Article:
Some time ago I wrote about the need for the South Florida tech community to act regionally is we are to be competitive with the major technology centers in the rest of the country. This is a good time to revisit that subject because a recent flurry of press is starting to attract welcome attention to the Miami technology community. However, it is based on a highly Miami-centric view and that is weakening the argument that Miami is on the road to becoming a world-class tech center.
It misses out on the strength of the South Florida region as a whole, as it only tells part of the story. Miami is the center of a metropolitan area that has significant high technology assets widely distributed throughout the area. To ignore those assets outside Miami-Dade is to greatly weaken the case. After all, where would the Boston high tech center be if it didn’t include Cambridge and Route 128 and where would San Francisco be if it didn’t include Palo Alto and San Jose? Although centered on major cities, they have a regional view, and it makes them stronger.
Alan McGlade wrote a very good article in Forbes that described the Miami start-up community as vibrant and growing, but also said serious people recognize Miami’s limitations.… (including the lack of a) critical mass. But the latter is true only if you don’t look north of the Broward border.
Just consider the following:
- Broward County is one of the nation’s top global locations for wireless research with Google’s Motorola Mobility (NYSE: GOOG), General Dynamics (NSYE: GD), China’s Foxconn and Canada’s Blackberry (NASDAQ: BBRY) all having engineering centers in the county. “
- Broward is also the home of Citrix, that brings you GoToMeeting and a host of other products.
- The EDC Incubator in Boca Raton has 35 companies in residence and a long waiting list, and is working with more than 50 other companies throughout the region.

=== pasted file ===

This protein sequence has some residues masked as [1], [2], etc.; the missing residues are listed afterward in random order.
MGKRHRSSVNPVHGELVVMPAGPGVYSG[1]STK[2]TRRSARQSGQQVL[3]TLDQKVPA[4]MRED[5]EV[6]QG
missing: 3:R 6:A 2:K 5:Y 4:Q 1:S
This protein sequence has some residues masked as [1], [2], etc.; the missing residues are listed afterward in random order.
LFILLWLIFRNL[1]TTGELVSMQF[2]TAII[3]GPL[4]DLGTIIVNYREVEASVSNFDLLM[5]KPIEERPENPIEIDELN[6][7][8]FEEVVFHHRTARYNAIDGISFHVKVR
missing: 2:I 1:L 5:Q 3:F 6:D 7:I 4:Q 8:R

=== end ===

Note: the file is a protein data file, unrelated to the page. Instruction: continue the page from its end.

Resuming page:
- Two of the Forbes “Hot 100” companies are in Palm Beach County – 3Cinteractive and Modernizing Medicine
- The leading clean energy company in the United States, NextEra, is also in Palm Beach County.
- Scripps and Max Planck Florida are up and running and are collaborating with FAU on research.
All of those things are happening within commuting range of Brickell Avenue, and all add to the attractiveness of South Florida technology. There is no reason they should be excluded.
Miami and the rest of South Florida are competing with other high technology centers in the United States for attention, investment and jobs. Let’s not forget that. If we look at the region from a competitive standpoint – the way investors and relocation experts do – we can see clearly why we need to consider the region as a whole.
For example, let’s compare this region with the Austin, TX region, which certainly is considered a leading tech center:
The US Economic Census counts:
. High technology jobs High Technology Establishments
Miami-Dade 16,778 1708
Broward 21,699 1718
Palm Beach 12,293 1125
Regional Total 50,770 4551
Austin Region Total 48,491 1845
The South Florida region has 5 universities across the three counties vs. 1 in Austin, and 2 ½ times as many students. It has 10 incubators throughout the geography vs. 12 in Austin, and it has more tech organizations and regular networking meetings. But, again, all of this is spread through the region and not concentrated in just Miami-Dade. (My earlier blog posting called all this out in much more detail.)
So clearly, this region is competitive with major technology centers around the United States, but only if the entire region is considered. No one of the three counties even comes close by itself. And unless people starting thinking of ALL South Florida as one tech center they won’t have any reason to look here for investment, jobs or company location.
It is time we overcame our parochial tendencies and started to consider South Florida is a significant region, centered in and based on Miami, but including the surrounding geography. If we do, Miami and South Florida, together, can become a world-class center of excellence.